As I spend time in prayer for our congregation, I hear the voice of the Holy Spirit gently encouraging us all to COME BACK TO BETLEHEM. It is the Christmas Season – one of the high moments for the Church. It is about REMEMBERING the BIRTH of CHRIST. It is a time to respond in faith to the descent, death, resurrection and ascension of Christ Jesus. That is what this Christmas season is all about…it more than the giving and receiving, the commercials, candies and cards, etc.

How do we respond to the spirit of Christmas? We respond to the birth of Christ – by responding in hope, faith, and love shown by the Holy family in their journey toward Bethlehem. The Holy family (Joseph, Mary and Christ Jesus) show us that the faith of Abraham (the faith of a believer) is not an escape from the world, but an engagement with the world. Our faith does not anaesthetize us to the pains and apparent injustices of life. It does not reconcile us to suffering. It asks us to play our part in the most daunting undertaking ever asked by God of humankind: to construct relationships, communities, and ultimately a society, that will create a home for the Divine Presence (Bethlehem). And that means we will wrestle with God and with people refusing to give up or despair. No one exemplifies this condition more profoundly than Jacob (Genesis 32:28; 35:10). Abraham symbolizes faith as love. Isaac represents faith as fear, reverence, and awe. But Jacob lives faith as struggle.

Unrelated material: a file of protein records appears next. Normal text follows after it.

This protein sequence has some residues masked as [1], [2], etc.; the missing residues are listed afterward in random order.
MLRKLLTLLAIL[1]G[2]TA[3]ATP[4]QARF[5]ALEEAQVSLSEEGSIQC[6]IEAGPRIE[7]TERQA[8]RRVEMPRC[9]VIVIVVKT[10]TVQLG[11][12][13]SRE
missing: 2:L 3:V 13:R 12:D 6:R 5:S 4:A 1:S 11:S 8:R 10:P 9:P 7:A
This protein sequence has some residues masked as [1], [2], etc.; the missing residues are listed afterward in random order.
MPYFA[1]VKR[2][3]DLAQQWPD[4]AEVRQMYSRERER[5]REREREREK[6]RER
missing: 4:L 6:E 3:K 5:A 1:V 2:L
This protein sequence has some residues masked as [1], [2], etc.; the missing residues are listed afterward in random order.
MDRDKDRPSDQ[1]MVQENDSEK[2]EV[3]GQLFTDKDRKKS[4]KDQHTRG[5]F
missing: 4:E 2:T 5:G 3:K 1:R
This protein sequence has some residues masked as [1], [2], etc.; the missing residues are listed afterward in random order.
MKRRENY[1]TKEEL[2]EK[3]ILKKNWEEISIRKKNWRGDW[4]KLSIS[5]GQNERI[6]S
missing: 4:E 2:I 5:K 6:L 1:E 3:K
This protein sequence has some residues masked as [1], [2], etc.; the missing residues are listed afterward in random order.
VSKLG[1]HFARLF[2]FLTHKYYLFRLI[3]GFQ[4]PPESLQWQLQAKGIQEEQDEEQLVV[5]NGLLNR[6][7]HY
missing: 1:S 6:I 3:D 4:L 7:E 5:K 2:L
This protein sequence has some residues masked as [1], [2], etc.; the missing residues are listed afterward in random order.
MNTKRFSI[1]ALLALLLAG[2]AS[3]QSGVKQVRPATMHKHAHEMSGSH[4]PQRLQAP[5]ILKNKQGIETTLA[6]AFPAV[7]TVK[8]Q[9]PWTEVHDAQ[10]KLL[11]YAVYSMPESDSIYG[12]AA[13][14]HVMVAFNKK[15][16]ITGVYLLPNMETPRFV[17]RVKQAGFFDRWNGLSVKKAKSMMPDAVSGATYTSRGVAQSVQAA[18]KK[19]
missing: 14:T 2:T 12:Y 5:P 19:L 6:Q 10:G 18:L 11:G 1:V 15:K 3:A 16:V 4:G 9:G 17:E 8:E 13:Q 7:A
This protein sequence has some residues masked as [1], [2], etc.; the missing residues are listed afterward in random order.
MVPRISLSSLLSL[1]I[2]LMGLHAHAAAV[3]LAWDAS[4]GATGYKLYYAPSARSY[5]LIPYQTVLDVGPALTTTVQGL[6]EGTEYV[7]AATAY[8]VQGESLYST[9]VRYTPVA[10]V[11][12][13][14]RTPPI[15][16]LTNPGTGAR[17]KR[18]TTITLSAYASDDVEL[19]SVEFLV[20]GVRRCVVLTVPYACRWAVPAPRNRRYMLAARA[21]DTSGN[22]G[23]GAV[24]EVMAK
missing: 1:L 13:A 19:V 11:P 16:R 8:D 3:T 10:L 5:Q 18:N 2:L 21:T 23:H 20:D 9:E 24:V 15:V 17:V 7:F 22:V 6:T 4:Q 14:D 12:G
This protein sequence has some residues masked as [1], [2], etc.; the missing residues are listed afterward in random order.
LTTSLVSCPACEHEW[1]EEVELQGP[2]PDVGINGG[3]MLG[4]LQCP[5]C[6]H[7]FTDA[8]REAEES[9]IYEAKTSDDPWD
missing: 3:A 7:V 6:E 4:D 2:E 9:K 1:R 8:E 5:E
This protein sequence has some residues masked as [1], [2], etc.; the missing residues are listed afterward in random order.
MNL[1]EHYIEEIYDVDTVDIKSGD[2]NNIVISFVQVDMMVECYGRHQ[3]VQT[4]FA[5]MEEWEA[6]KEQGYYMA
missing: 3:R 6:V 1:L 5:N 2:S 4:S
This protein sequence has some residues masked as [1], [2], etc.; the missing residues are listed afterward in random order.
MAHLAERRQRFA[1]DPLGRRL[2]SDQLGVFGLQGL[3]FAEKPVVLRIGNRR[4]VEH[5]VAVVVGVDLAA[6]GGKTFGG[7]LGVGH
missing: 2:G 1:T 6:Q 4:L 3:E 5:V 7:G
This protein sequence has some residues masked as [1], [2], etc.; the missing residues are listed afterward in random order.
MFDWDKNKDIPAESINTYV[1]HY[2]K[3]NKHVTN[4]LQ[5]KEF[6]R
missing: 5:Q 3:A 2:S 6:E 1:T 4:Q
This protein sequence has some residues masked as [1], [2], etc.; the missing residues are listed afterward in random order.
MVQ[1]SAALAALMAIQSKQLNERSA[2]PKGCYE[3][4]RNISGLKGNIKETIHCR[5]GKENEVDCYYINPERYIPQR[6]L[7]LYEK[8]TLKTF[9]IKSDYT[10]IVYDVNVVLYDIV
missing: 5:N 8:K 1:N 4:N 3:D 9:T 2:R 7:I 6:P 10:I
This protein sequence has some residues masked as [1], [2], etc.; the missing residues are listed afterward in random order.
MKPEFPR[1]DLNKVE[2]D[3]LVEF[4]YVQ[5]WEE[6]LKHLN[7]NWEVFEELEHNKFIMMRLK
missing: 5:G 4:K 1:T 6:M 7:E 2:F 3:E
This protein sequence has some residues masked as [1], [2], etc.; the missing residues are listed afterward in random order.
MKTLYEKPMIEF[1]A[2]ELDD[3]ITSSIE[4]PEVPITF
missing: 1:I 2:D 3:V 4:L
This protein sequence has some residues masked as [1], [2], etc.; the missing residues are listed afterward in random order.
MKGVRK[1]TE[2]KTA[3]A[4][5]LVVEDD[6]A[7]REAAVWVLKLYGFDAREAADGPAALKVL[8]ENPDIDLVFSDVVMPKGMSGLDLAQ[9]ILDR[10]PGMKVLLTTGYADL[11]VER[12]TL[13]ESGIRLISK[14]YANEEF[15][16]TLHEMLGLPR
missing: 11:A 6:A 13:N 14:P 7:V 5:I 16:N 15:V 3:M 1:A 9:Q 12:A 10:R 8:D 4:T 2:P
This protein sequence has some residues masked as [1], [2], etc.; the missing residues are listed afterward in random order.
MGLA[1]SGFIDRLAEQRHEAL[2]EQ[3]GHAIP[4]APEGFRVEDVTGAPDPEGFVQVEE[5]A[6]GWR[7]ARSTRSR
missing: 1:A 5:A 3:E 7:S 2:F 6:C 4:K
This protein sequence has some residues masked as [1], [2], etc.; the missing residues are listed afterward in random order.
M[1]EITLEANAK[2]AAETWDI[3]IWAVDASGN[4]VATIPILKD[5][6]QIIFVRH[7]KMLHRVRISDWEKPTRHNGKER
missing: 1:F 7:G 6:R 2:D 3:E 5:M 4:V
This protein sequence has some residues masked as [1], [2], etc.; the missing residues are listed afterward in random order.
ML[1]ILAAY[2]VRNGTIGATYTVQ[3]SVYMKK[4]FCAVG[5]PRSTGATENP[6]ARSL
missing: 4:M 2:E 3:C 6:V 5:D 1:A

Often Jacob’s life seems to be a matter of escaping one danger into another. He flees from his vengeful brother only to find himself at the mercy of deceptive Laban. He escapes from Laban only to encounter Esau marching to meet him with a force of four hundred men. He emerges from that meeting unscathed, only to be confronted with the rape of his daughter Dina and the conflict between Joseph and his other sons. Alone among the patriarchs, he dies in exile. Just like Jacob wrestles, we as descendants of Abraham (Galatians 3) – the children of Abraham – we continue to wrestle with the world. Yet just like Jacob who never gives up, and is never defeated; we are never to give up. Jacob is the man whose greatest spiritual experiences occur when he is alone, at night, and far from home. Jacob wrestles with the angel of destiny and inner conflict and says, "I will not let you go until you bless me." That is how Jacob rescues hope from catastrophe – as believers have always done. Their darkest nights have always been preludes to their most creative dawns. The birth of Christ at Bethlehem is a GREAT example of this victory of Jacob.